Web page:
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Matt Lambert Keim
Photography by Matt Lambert

Matt Lambert’s modern lovers

The Dazed contributor celebrates V-Day with a special look inside his first book of 21st century intimacy

Longtime Dazed contributor, photographer Matt Lambert is serving up the ultimate Valentine’s Day gift with an exclusive preview of his first-ever book. Titled Keim (meaning ‘seed’ or ‘germ’ in German) the book – published by Pogo Books – is an archive of images shot between 2011-2014, with Dazed founder Jefferson Hack providing the tome’s foreword. Lambert’s signature style of Gen Y’s nihilist interpretation of intimacy is rife throughout its pages – reminiscent of his take on Berlin’s youth in short film Heile Gänsje, as well as his no-holds-barred three-part portrait series of 21st century sex. 

For his debut book, the US-born, Berlin-based photographer doesn’t hold back. Lambert’s gang are a deliberately anonymous cast of turned on skinny boys: mid-ejaculation, mid-kiss or simply midday in bed. “This camboy view is analogous to Lambert’s generational twist on the documentation of adolescent sexual behaviour,” explains Hack. “It’s sex as a way to kill the boredom, the pain, the angst, the good times and the bad. It’s the normalisation of sex; normcore as opposed to hardcore.” Below, we catch up with Lambert to talk about intimacy in the digital age and why sex is so much better with social media.

Can you tell us a bit about your first book Keim?

Matt Lambert: Keim (German for "Seed" or "Germ) is an archive of photos shot between 2011-2014 – the majority of which from Berlin and also when I first started really taking pictures. It's when I moved to Berlin in 2011 and fell love that I started making my life a much more central theme in my work. Although I work primarily as a filmmaker, it's the photography that has inspired the intimacy and honesty that I try to emulate in my films.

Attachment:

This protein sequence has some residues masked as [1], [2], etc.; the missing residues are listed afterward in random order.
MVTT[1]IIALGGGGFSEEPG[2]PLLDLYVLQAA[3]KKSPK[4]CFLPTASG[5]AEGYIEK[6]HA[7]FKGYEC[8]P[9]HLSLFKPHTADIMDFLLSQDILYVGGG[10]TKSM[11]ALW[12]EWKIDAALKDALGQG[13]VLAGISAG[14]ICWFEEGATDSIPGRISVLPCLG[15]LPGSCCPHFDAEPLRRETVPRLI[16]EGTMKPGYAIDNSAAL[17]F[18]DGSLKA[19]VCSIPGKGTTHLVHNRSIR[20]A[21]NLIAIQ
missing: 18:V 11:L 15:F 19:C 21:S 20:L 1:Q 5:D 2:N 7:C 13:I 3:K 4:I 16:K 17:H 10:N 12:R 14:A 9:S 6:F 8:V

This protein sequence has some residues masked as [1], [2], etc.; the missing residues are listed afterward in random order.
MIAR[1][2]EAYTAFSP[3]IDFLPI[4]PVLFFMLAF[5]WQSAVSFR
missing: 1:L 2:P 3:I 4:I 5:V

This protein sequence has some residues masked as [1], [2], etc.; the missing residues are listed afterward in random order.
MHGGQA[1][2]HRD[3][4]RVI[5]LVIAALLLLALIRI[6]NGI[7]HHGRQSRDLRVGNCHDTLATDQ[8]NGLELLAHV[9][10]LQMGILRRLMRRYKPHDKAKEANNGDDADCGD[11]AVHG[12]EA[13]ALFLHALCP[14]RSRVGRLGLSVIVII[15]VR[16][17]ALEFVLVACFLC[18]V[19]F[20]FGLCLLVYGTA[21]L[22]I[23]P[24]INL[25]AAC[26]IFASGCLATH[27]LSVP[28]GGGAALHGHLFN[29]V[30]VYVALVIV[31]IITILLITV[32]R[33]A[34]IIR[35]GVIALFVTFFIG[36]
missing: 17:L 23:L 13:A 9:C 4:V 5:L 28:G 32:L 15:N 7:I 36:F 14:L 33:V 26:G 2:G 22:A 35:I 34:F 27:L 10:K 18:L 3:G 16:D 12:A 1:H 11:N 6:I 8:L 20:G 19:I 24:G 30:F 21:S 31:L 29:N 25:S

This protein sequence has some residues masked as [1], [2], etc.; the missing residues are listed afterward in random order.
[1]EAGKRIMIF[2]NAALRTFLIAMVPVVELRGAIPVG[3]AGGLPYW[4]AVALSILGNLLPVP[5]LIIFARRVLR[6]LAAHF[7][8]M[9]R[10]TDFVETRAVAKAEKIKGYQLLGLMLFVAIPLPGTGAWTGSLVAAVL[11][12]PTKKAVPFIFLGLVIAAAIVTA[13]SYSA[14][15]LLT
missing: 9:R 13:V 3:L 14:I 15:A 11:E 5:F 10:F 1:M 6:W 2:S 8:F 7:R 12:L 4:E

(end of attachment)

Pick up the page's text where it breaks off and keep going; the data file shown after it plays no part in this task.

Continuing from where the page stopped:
Your characters are nameless and without an obvious identity, what's the decision behind that and how does it play into your aesthetic?

Matt Lambert: I suppose there's a bit of a dystopian future fantasy world that I'm trying to promote where ambiguity can be a very provocative device. Coming from a filmmaking background as well, most these photos feel like stolen moments rather than iconic portraiture. 

What made you want to cross over from projects, short films and generally shorter series of images to creating something of a tome?

Matt Lambert: I'm working on this almost year long TV project right now, and have been shooting on the road and away from Berlin for quite a while. I wanted to put a cap on my first Berlin moment so I can start fresh when I return. There were also so many loose and unreleased images that needed a home. Books are sexy and lend themselves so well to an intimate relationship with the content.

What do your pictures tell us about the changing and unchanging story of intimacy?

Matt Lambert: A moment is still always a moment. With iPhones and clothes put aside, intimacy is still intimacy. What happens before and after will be the ever-changing variable.

“A moment is still always a moment. With iPhones and clothes put aside, intimacy is still intimacy. What happens before and after will be the ever-changing variable” – Matt Lambert